Over the course of what has been dubbed both "the Year of the Pitcher" and "the Year of the Rookie," the baseball viewing world has ridden quite the figurative roller coaster.
At the beginning of the 2010 season, the world was abuzz with expectation and prediction regarding Washington Nationals phenom Stephen Strasburg, and he didn't fail to impress, striking out 14 batters in six innings in his major league debut. Unfortunately, the excitement was short-lived, and we won't be hearing from Strasburg until some time in 2012.
Never fear, though: there is a new phenom of the month, and his name is Aroldis Chapman. Like Strasburg, Chapman has the ability to kick the radar gun up over 100 mph. His 103 has been the talk of baseball.
But are we just setting ourselves up for another fall? Is Chapman simply destined to suffer the same fate as Strasburg?
Here's ten reasons to think maybe he is.
Okay, so Tommy John was neither young nor a flame-thrower when he went under the knife.
Nevertheless, it seems inconsiderate to not consider his case.
When John underwent the procedure, which is a reconstruction or replacement of the ulnar collateral ligament, it wasn't designed to further his career, but rather to allow him to use his arm. It was thought that pitching after the surgery would be out of the question.
Nevertheless, Tommy made a full recovery and came back good as new.
Before the surgery, John was 124-106 with a 2.97 career ERA.
Over the 10 years after the surgery, John went 135-101 with a 3.51 ERA.
It almost seems inevitable, doesn't it?, that a young pitcher who does things we've never seen before will turn out to be too good to be true.
Such was the case with Smokey Joe Wood, who at the age of 22 went 34-5 with a 1.91 ERA and 35 complete games for the Boston Red Sox.
When Walter Johnson was told that he'd been called the hardest thrower in the big leagues, the Big Train laughed off the accolade and said that no one threw harder than Smokey Joe Wood.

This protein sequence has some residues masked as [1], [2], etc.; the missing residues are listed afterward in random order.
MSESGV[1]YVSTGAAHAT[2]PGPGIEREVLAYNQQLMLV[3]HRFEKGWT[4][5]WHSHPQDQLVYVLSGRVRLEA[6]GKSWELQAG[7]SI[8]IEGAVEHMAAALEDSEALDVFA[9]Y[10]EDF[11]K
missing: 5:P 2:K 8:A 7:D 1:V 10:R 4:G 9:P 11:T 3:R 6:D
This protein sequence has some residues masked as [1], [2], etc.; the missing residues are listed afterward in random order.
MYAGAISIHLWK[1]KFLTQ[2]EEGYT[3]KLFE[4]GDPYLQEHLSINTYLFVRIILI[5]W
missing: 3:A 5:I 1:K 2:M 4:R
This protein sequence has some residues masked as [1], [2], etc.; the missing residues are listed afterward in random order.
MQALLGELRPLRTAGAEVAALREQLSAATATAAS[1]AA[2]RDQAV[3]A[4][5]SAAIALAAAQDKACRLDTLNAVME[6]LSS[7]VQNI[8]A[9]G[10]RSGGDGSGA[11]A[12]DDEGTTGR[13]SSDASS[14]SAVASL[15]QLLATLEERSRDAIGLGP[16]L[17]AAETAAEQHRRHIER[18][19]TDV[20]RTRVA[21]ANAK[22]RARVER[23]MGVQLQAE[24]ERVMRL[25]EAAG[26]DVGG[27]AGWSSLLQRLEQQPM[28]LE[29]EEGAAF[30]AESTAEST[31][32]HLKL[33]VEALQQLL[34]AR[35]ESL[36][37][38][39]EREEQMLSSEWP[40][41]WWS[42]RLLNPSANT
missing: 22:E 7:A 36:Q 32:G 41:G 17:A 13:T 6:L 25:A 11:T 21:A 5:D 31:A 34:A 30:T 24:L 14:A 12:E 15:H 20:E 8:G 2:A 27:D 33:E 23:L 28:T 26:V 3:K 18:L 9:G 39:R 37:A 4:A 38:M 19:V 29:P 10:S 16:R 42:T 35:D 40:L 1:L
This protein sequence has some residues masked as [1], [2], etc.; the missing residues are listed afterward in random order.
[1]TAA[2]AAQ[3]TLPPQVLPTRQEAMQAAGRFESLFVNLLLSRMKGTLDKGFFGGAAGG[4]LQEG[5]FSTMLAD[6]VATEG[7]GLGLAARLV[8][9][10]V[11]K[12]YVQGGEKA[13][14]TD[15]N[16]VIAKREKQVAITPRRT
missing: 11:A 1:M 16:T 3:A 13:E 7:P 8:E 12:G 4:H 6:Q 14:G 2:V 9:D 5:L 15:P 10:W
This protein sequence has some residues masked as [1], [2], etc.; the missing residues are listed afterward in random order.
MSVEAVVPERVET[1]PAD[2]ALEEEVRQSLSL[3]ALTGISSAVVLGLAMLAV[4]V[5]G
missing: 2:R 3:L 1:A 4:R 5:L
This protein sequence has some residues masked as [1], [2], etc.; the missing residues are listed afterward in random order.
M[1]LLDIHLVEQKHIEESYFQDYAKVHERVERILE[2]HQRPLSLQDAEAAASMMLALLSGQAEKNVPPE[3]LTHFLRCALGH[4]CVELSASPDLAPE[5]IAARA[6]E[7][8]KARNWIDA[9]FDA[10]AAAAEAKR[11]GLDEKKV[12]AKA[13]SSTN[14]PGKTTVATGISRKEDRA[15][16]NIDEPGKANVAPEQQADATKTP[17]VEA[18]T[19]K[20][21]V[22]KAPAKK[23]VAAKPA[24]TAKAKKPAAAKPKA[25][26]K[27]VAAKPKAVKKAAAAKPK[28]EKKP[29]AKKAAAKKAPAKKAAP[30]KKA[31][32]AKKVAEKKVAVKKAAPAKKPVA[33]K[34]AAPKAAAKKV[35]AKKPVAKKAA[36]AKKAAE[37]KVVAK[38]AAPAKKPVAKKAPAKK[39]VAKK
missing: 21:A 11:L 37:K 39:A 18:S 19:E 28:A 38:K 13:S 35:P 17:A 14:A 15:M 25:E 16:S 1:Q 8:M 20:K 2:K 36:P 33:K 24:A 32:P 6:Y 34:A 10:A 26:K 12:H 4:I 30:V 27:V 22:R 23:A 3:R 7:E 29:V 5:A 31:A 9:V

Three seasons later, at the age of 25, Wood's pitching career was over.
A quick note: when we invent time travel, we should go get Smokey Joe, bring him here, give him Tommy John surgery, and then see what happens.
(And maybe we could pick up Martin Luther King and Abraham Lincoln and bring them to Kenesaw Mountain Landis and see if he can't move up the lifting of the color barrier by a couple of decades).
Obviously, medical science has come a long way in the nearly 100 years since Smokey Joe Wood went by the wayside.
Not only is the Tommy John procedure that Stephen Strasburg will soon undergo a standard one, but there is even a small fraternity of people who think that Tommy John surgery may not even necessarily be a bad thing.
In fact, many pitchers who undergo Tommy John surgery come back better than ever.
Ryan Dempster had tons of potential when he was coming up with the Florida Marlins, but five years into his major league career he was still just that: potential.
Somehow it took Tommy John surgery to get him right. Now, he strikes out more batters per nine innings than he did as a youngster, and he is in the middle of a very good three year run.
If it feels like Josh Johnson's Cy Young candidacy in 2010 has come out of no where, that is partially correct.
Johnson became a full time major league for the first time in 2006, at the age of 22, and went 12-7 with a 3.10 ERA and 133 strikeouts in 157.0 innings pitched.